“I don’t believe in giving for concrete,” declares Sanfurd G. Bluestein, M.D., in as pithy a summation of his pragmatic approach to philanthropy as one could imagine. While recognizing the necessity of bricks and mortar for the School of Medicine, Bluestein, a 1946 alumnus, has unabashedly thrown his weight behind the school’s flesh and blood—the people, both faculty and students, who imbue the classrooms and labs with life and meaning.
“In general, my goal is to continue to give at a regular rate to scholarships for young people,” says Bluestein, and his latest gift to the medical school—$500,000 that will add to a scholarship fund he established in 1996 on the occasion of his 50th reunion—is a case in point. “I’ve given to this scholarship fund regularly over the years,” he says. “I intend as long as I live to keep doing that.”
In all, Bluestein’s steady contributions to the School of Medicine over more than 25 years exceed $1 million, including support for the Department of Diagnostic Radiology, which also received support from his latest gift. In 1980 he endowed a fund in that department to support the Bluestein lecture, an annual presentation on biomedical imaging by a distinguished invited speaker.
Bluestein, a retired radiologist known to friends as “Sandy,” received some unrequested help paying his own medical school tuition—from the United States Army. He enrolled at the School of Medicine during the war years, just as the Army “took over” his class, enlisting Bluestein and about 40 other students in the Army Specialized Training Program, or ASTP.
“We were paid for, and they told us what to do, which led to some pretty weird circumstances,” he says. “We had to stand in formation every morning at 7 a.m. We had to attend things we didn’t want to attend; when Tommy Dorsey appeared on campus we had to go whether we liked it or not, because it was ‘good for the Army.’”
Thanks to the basketball skills Bluestein had honed as a point guard at Lafayette College, in Easton, Pa., some of these burdens were eventually lifted. A lieutenant in charge of the medical school’s soldiers knew of Bluestein’s hoops prowess and asked him to assemble a basketball team to join a league formed by the Army from some of the thousands of ASTP students then at Yale College.
“We had a small gymnasium at the medical school, and I knew we could put together a good team, because many of the students had played college basketball, as I had. I agreed to give him a team if he’d give us special dispensation. I extracted a bargain from him, but I also told him that our team would be good enough that if he bet on us he’d make a lot of money, which he did,” Bluestein recalls. “So I became a favorite of his, and we got to live a little better than the other guys. For one thing, we didn’t have get up and stand in formation at 7:00 in the morning anymore.”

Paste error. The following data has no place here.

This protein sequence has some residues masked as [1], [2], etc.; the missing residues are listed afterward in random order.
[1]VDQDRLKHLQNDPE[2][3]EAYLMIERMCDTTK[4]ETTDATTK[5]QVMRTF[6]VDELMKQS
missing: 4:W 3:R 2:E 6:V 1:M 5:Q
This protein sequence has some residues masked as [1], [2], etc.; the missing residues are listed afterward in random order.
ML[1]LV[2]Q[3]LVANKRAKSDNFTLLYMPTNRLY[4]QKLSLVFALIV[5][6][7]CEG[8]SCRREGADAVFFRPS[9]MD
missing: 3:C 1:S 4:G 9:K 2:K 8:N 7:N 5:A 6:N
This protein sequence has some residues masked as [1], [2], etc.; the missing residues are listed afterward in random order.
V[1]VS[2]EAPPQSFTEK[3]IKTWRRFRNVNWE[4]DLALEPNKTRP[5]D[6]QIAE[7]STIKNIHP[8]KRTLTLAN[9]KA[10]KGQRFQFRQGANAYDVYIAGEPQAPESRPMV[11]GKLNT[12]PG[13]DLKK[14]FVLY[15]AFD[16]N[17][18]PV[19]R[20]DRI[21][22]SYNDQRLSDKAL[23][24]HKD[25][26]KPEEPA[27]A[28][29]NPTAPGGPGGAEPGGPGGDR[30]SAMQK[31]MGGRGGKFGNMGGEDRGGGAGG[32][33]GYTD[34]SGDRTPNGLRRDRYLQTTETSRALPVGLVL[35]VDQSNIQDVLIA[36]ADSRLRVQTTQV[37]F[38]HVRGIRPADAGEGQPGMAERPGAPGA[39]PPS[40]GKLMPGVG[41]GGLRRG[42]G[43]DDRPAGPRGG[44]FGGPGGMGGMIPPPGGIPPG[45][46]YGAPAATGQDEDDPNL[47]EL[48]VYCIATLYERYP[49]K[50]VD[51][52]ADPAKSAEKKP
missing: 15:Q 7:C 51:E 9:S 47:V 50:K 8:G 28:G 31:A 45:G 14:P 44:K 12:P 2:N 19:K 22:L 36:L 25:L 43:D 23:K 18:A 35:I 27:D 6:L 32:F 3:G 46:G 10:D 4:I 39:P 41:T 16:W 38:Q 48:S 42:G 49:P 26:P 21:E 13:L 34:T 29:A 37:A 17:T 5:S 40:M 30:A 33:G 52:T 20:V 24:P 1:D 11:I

Despite this minor wartime triumph, tennis is Bluestein’s real game. Though he hasn’t played competitively in 2007—he decided to take “an aging year,” he says—as recently as last year he was the top-ranked player in his age group in the metropolitan New York City area, and he plays for recreation several times a week.
Bluestein’s other great love is the New York City Opera, where he has been on the board of directors since 1978. He is the oldest member of the executive committee, and his contributions to the opera have helped many aspiring singers establish their careers.
As a practicing radiologist in New Jersey for nearly 50 years, Bluestein was something of a pioneer, performing some of the first cancer treatments with radioactive cobalt in the 1950s. He also performed some of the earliest brain scans, using radioactive mercury to diagnose tumors. “I started scanning before scanning was a word,” he says, “and I did chemotherapy before there were oncologists.”
Bluestein retired from practice in 1996 at age 75, and he now divides his time between Montclair, N.J., New York City, and Boca Raton, Fla. “I adored practicing, and I never looked on it as anything other than a privilege,” he says. “I thought it was an honor to be a doctor, something special.”
But the financial strains that accompany medical education present hardships for many who wish to follow Bluestein’s footsteps into clinical practice. According to the medical school’s Office of Education, the average debt of the 2007 School of Medicine students who graduated with financial obligations is more than $115,000.
For Bluestein, scholarships are the solution. “That’s what it’s all about, as far as I’m concerned,” he says. “We should be giving gifts, not loans, because these students are never going to be able to pay this back. I feel very strongly about scholarships, and every little bit helps.”